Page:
Talking With Your IRBs About Risk: Show Them the Data

Say you want to distribute a questionnaire to trauma survivors in order to study coping mechanisms. Your IRB says to you, in essence, “Hmm, writing about traumatic experiences will be too stressful for the participants.” “Why do you believe it will be stressful?” you ask. The reply: “It’s a gut feeling” or “It’s common sense” or “We just know.” And then you’re asked to make changes to your study. Grrr.

We often hear cries for data, data, and more data when it comes to IRBs – data on how IRBs function; on rates of full, expedited, and exempt review; on how IRB composition affects outcomes, and on a whole host of other things. Data will theoretically make it easier to assess how well an IRB is doing its job and how it compares to other institutions.

One thing in particular that both IRBs and the research community have been clamoring for are data on risk assessment, especially on research in the behavioral and social sciences. The studies are growing in number, and Lorna Hicks, Associate Director of the Office of Research Support at Duke University, and Simon Whitney, Assistant Professor of Family and Community Medicine at the Baylor College of Medicine, have compiled a list of references you and your IRB can use to scientifically estimate how risky a particular topic or method can be. It will be of no surprise to behavioral researchers that many things non-behavioral scientists think might be harmful, such as writing about stressful experiences, don’t have long-lasting negative consequences. And now there’s a comprehensive resource to back that up.

Of course, this is not to say that all psychological science methods are risk-free. There are considerable risks revolving around confidentiality, direct vs. indirect benefits, etc., and the small minority of those who do suffer adverse risks in studies. But for some research, risk can often be overblown in IRB review. That said, IRBs have very little data to go on, so it’s only natural to expect them to side with their “gut feelings.” Well, no more. Use these references to start providing sound science behind risk assessment, and collect similar data at the end of your study! The more we can share, the better IRB review for the behavioral and social sciences will be.

Assessing Risk in Research in the Social and Behavioral Sciences*

Using Sociometric Measures with Children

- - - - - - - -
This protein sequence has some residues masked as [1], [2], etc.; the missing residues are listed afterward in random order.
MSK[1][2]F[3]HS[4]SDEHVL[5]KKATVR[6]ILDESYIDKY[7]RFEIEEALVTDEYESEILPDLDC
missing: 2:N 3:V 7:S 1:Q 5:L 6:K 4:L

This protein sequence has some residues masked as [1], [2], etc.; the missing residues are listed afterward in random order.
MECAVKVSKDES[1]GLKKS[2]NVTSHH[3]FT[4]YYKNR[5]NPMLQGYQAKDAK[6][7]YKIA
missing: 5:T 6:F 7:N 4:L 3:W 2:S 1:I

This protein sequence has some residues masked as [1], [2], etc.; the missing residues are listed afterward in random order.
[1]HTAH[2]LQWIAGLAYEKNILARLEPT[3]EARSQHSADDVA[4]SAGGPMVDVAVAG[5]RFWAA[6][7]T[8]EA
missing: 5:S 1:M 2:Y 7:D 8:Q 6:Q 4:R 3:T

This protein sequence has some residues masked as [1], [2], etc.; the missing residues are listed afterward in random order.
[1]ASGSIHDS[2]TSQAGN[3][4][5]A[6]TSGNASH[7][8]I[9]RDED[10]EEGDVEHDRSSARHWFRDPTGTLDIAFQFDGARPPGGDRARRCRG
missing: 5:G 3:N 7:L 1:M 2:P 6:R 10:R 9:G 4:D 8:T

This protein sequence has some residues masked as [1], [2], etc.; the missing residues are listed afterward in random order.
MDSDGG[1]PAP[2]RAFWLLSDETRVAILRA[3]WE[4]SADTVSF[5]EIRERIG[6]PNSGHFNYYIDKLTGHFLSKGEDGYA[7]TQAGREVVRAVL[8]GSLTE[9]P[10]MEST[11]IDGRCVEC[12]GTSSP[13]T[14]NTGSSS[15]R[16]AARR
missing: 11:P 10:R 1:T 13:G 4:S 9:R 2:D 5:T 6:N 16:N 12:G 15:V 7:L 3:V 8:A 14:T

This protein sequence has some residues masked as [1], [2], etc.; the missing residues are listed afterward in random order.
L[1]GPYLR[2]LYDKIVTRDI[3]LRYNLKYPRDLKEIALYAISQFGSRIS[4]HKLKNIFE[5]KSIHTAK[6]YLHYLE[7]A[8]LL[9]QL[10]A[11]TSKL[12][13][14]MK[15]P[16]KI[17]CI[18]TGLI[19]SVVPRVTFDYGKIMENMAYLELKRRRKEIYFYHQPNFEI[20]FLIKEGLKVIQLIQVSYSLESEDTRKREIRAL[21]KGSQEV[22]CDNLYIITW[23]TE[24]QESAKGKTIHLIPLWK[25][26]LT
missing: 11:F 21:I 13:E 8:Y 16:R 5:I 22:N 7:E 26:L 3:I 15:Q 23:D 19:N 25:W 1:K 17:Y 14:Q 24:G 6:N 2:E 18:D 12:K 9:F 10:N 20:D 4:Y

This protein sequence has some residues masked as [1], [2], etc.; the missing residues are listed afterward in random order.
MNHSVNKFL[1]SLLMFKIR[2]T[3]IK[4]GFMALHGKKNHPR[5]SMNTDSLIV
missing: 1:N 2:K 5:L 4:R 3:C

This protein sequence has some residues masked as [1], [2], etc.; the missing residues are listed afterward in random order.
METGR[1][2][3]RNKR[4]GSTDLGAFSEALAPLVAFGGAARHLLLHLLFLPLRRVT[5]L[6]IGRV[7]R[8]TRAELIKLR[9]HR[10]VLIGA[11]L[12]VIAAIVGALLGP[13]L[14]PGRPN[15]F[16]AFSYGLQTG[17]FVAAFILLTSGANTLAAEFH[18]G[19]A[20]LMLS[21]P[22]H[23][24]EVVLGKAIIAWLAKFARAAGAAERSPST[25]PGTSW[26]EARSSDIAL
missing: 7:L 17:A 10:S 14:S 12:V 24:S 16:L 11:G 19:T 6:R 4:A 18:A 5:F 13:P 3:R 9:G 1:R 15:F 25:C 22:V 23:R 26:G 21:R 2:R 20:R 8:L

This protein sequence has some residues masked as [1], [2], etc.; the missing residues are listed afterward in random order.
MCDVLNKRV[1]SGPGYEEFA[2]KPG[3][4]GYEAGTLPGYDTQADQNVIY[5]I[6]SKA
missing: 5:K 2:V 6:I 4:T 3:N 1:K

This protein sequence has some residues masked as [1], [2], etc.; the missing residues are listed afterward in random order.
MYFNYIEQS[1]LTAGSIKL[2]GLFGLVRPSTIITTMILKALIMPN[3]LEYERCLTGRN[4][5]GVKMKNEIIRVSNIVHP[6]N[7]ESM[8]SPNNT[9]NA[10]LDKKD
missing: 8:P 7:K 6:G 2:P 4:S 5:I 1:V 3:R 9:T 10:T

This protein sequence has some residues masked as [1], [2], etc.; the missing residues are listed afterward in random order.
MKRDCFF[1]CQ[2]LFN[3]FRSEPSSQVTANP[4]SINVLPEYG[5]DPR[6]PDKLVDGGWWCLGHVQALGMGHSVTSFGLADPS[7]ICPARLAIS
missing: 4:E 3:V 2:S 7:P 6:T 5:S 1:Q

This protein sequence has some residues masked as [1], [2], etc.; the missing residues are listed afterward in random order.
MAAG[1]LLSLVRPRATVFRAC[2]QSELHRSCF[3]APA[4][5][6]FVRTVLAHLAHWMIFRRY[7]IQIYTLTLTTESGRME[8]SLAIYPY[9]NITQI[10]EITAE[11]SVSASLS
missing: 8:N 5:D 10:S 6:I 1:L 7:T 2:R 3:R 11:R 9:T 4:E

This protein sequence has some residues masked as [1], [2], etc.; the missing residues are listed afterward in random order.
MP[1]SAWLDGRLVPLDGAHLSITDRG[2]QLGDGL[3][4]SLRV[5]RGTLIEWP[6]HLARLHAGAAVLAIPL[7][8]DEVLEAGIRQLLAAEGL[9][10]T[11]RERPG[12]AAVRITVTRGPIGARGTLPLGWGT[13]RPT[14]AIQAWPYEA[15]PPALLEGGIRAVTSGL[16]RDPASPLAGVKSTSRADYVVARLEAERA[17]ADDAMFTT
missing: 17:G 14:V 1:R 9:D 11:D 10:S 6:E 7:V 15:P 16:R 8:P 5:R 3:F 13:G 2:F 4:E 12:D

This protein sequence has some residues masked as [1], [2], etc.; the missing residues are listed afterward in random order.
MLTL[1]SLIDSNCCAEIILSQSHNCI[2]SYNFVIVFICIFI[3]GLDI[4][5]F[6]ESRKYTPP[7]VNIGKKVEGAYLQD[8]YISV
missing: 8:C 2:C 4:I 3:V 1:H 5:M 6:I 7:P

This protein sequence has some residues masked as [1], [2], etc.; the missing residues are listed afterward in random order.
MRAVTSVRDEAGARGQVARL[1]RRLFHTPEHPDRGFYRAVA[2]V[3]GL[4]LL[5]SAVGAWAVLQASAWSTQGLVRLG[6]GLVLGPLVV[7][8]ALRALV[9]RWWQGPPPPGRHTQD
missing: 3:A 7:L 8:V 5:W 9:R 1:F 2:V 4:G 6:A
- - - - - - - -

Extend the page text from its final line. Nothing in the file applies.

Iverson, A.M., Barton, B.A., & Iverson, G.L. (1997). Analysis of risk to children participating in a sociometric task. Developmental Psychology, 33, 104-112.
Bell-Dolan, D.J., Foster, S.L., & Sikora, D.M. (1989). Effects of sociometric testing on children’s behavior and loneliness in school. Developmental Psychology, 25, 306-311.
Hayvren, M., & Hymel, S. (1984). Ethical issues in sociometric testing: Impact of sociometric measures on interaction behavior. Developmental Psychology, 20, 844-849.

Asking Questions About Behavior Change
Williams, P., Block, L.G., & Fitzsimons, G.J. (2006). Simply asking questions about health behaviors increases both healthy and unhealthy behaviors. Social Influence, 1, 117-127.
Fitzsimons, G.J., Nunes, J., Williams, P. (2007). License to sin: The liberating role of reporting expectations. Journal of Consumer Research, 34, 22-37.

Asking About Abuse and Trauma
Becker-Blease, K.A., & Freyd, J. (2006). Research participants telling the truth about their lives: The ethics of asking and not asking about abuse. American Psychologist, 61, 218-226.
The following studies are discussed in this article:
Binder, A., Cromer, L.D., & Freyd, J. (2004, November). What’s the harm in asking? Participant reaction to trauma history questions compared with other personal questions. Poster session presented in the 20th Annual Meeting of the International Society for Traumatic Stress Studies, New Orleans, LA.
Elliot, D.M. (1997). Traumatic events: Prevalence and delayed recall in the general population. Journal of Consulting and Clinical Psychology, 65, 811-820.
DePrince, A.P., & Freyd, J.J. (2006). Costs and benefits of being asked about trauma history. Journal of Trauma Practice, 3, 23-25.
Brabin, P.J., & Breah, E.F. (1995). Dredging up past traumas: Harmful or helpful? Psychiatry, Psychology and Law, 2, 165-171.
Smith, L.B., Adler, N.E., & Tschann, J.M. (1999). Underreporting sensitive behaviors: The case of young women’s willingness to report abortion. Health Psychology, 18, 37-43.

Additional Research That Evaluates Research Subjects’ Experiences
Cook, A.S., & Bosley, B. (1995). The experience of participating in bereavement research: Stressful or therapeutic? Death Studies, 19, 157-170.
Walker, E.A., Newman, E., Koss, M., & Bernstein, D. (1997). Does the study of victimization revictimize the victim? General Hospital Psychiatry, 19, 403-410.
Also look up the work of James W. Pennebaker, University of Texas, Austin.

*Compiled by Lorna Hicks, Duke University, and Simon Whitney, Baylor College of Medicine.

Observer Vol.21, No.2 February, 2008

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